Cop­per­smith said he re­mains op­ti­mistic in to­day’s try­ing times.

“If there is one un­spo­ken el­e­ment of the Dec­la­ra­tion of In­de­pen­dence that I see man­i­fested in the phi­los­o­phy of the doc­u­ment, (it) is the re­spon­si­bil­ity we have as in­di­vid­ual cit­i­zens to ex­er­cise re­spon­si­bil­ity for the fu­ture for our­selves and those that fol­low us.”

Cop­per­smith con­cluded his speech by re­mind­ing the au­di­ence of their re­spon­si­bil­ity to be in­volved, to read, to ac­quire in­for­ma­tion about the truth of mat­ters and to par­tic­i­pate in the process by vot­ing, de­bat­ing views and main­tain­ing con­nec­tions.

In shar­ing his thoughts on the day’s cel­e­bra­tions, Pupke said, “I thought it was a great day to honor those who served and helped gain our in­de­pen­dence. It’s a chance to cel­e­brate that in­de­pen­dence and our coun­try, to re­flect on what that means to us and hope­fully to reded­i­cate our­selves to our coun­try and all that it stands for.”

“As a his­to­rian, this place just echoes with all kinds of things from the past. It’s a won­der­ful fa­cil­ity and it con­tin­ues to play a ma­jor role in the com­mu­nity,” Cop­per­smith said. “I’ve re­ally en­joyed the ex­pe­ri­ence.”

Judy Price, di­rec­tor of Aspen In­sti­tute Wye River Cam­pus, said, “I think it was a lovely his­tor­i­cally sig­nif­i­cant cer­e­mony that we are so pleased to share with the lo­cal com­mu­nity. Dr. Cop­per­smith’s com­ments were very ap­pro­pri­ate. They were ed­u­ca­tional from a his­toric stand­point but also ver y per­ti­nent to to­day’s times.”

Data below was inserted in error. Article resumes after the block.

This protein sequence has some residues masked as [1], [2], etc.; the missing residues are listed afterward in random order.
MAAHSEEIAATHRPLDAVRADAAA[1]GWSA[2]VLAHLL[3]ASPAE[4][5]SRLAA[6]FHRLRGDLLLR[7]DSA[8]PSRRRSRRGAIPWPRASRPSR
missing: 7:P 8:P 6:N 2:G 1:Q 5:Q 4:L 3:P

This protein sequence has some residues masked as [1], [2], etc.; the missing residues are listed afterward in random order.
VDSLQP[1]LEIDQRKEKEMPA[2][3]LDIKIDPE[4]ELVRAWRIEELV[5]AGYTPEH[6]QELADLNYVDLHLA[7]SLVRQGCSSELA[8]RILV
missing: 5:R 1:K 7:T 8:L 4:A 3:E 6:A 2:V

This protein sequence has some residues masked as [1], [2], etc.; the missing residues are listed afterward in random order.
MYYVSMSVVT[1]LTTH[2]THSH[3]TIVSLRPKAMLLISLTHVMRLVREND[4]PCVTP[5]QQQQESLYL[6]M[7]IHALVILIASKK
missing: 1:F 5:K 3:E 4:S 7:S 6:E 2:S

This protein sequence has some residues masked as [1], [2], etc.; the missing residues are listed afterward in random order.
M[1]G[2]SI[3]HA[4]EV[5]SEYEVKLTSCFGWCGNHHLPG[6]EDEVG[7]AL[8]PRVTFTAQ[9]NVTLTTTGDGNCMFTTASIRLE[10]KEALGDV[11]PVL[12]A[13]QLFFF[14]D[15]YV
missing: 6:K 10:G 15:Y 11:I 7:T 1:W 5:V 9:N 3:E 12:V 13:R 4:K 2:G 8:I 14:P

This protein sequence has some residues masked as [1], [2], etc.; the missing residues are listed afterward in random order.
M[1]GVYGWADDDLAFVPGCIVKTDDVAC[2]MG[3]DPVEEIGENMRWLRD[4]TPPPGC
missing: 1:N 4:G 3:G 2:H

“I think our vis­i­tors re­ally en­joyed this event be­cause it re­flects the true mean­ing of In­de­pen­dence Day,” Price said.

The Aspen In­sti­tute also thanked the Queen Anne’s County His­tor­i­cal So­ci­ety for its sup­port and co-spon­sor­ship of the event.



Boy Scout Troop 464 presents the col­ors at the Aspen In­sti­tute’s In­de­pen­dence Day cel­e­bra­tion.

Vet­er­ans in the au­di­ence stand as they are rec­og­nized by Scott MacGlashan dur­ing the July 4 cel­e­bra­tion at Wil­liam Paca Me­mo­rial.

Nancy Cook smiles as she pre­pares to sing the na­tional anthem along­side the Ch­e­sa­peake Bay Com­mu­nity Band.


Dr. Clif­ford Cop­per­smith ad­dresses the au­di­ence at the July 4 cel­e­bra­tion at Wil­liam Paca Me­mo­rial.

Chris Pupke, pres­i­dent of Queen Anne’s His­tor­i­cal So­ci­ety, in­tro­duces key­note speaker Dr. Clif­ford Cop­per­smith.

Wreaths are placed an­nu­ally at the gravesite of Wil­liam Paca, a signer of the Dec­la­ra­tion of In­de­pen­dence, dur­ing In­de­pen­dence Day cel­e­bra­tions at the Aspen Wye River Con­fer­ence Cen­ter.